Pacquiao knocked out by his own punch

/ 02:35 PM February 21, 2016

For a man who too often wriggles himself out of tight corners in a boxing ring, not to mention that he can take just about anything that’s thrown at him, legendary boxer Manny Pacquiao has finally met his match.

The opponent, it turns out, is not even a fellow boxer. His worst enemy, it seems, was his own mouth. The most frustrating thing for folks in his training and business camp is that no one knows how to wriggle out of this punch. Pacquiao found himself in a very hot water when he made a comment, comparing gays to animals.


“It’s common sense. Do you see animals mating with the same sex?” Pacquiao said in an interview. “Animals are better because they can distinguish male from female. If men mate with men and women mate with women, they are worse than animals.”

It didn’t take long for him to realize that he had crossed the line of propriety with the statement. He quickly apologized. This time around, the boxer whose rags-to-riches story has inspired so many – not to mention that he often uses this part of his life story in promoting his bouts and political career – tried to clarify himself.


While he didn’t go down the familiar route of saying he had been misquoted, the born-again Christian and a second-term Congressman in the Philippines said he condemned the “act”, but not the gays or lesbians themselves.

He also tried to play that “I love you all” card. But apparently it didn’t work as Nike, one of his major sponsors, dropped him like Iron Mike used to do to his opponents throughout much of his boxing career.

The decision by Nike, the world’s largest sports apparel brand, came one day after he made the public apology.

“We find Manny Pacquiao’s comments abhorrent,” Nike said in a statement.

“Nike strongly opposes discrimination of any kind and has a long history of supporting and standing up for the rights of the LGBT community.”

Condemnation came quickly from various communities- gay rights activists, fellow politicians, sports figures and celebrities – and rightly so.

The unfortunate comment may not have any impact on his political career in largely Christian Philippines.


But it will definitely damage his legacy as a sportsman and his standing among his supporters in the international arena, like Nike, who did not wait to terminate its relationship with boxing legend.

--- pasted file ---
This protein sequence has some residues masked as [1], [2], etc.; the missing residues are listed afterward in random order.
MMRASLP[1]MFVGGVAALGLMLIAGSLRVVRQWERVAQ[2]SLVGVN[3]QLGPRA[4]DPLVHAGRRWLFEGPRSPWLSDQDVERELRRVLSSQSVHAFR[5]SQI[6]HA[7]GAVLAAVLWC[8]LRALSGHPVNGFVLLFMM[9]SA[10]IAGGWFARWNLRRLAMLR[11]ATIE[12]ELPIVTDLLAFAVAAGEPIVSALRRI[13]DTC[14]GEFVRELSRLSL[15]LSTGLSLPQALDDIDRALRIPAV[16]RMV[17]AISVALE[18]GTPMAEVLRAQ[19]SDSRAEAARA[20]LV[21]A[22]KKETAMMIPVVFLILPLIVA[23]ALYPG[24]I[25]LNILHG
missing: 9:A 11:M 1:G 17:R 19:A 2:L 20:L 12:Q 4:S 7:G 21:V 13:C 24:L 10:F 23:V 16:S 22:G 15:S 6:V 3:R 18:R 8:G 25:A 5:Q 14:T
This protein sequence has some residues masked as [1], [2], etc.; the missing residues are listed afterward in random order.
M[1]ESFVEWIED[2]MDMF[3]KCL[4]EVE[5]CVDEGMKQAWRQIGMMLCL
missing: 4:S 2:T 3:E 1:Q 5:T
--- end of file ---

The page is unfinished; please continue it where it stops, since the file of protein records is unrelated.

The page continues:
One can see Nike’s decision as a good business move. And one can argue for Pacquiao’s right to speak his mind and express his personal and religious values. But he must also understand that such a controversial statement comes with a price.

According to religious historians, Jesus Christ himself paid with his life for his conviction. Jesus’s selfless love and forgiveness and Christians’ theology is centred on the crucifixion.

But the words that came out of this much-celebrated boxer were not about love and compassion, although he did try to spin it differently to control the damage. Unfortunately, it was too little, too late. The damage has been done.

Perhaps, the adulating masses are at fault for expecting too much from a sportsperson. We see a poor boy become rich and famous because of his athletic skill and we cheer him on. The world loves an underdog.

But when one becomes a public figure – in this case, the Pacman is bidding to become the country’s senator and some say he may want to be the country’s president some day – it shouldn’t be too much to ask for some degree of sense and sensibility.

Being a popular sportsman and a public figure is not easy. One can only hope that Pacquiao does not mistake the cheers from the ringside as an endorsement of his political career.

And it is never too late for Pacquiao to look into himself and wonder if he is cut out to become a policy-maker, to lead the people and perhaps the entire nation should he wish to take that route.

The recent insensitive statement, which he continues to defend with a different spin, suggests he does not have what it takes to be a credible public figure.

In the ring, it’s him against his opponent. Making a wrong move will cost him and him alone.

But in life, especially as a policy-maker and national leader, his decision will have an impact on the citizens of his country.


Pacquiao compares gays to animals, draws flak on social media 

After LGBT beating, Pacquiao hints of rematch with Mayweather 

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TAGS: Boxing, Elections 2016, elections featured, LGBT, Manny Pacquiao, opinion, Philippines, politics, same-sex marriage, Senate, sports
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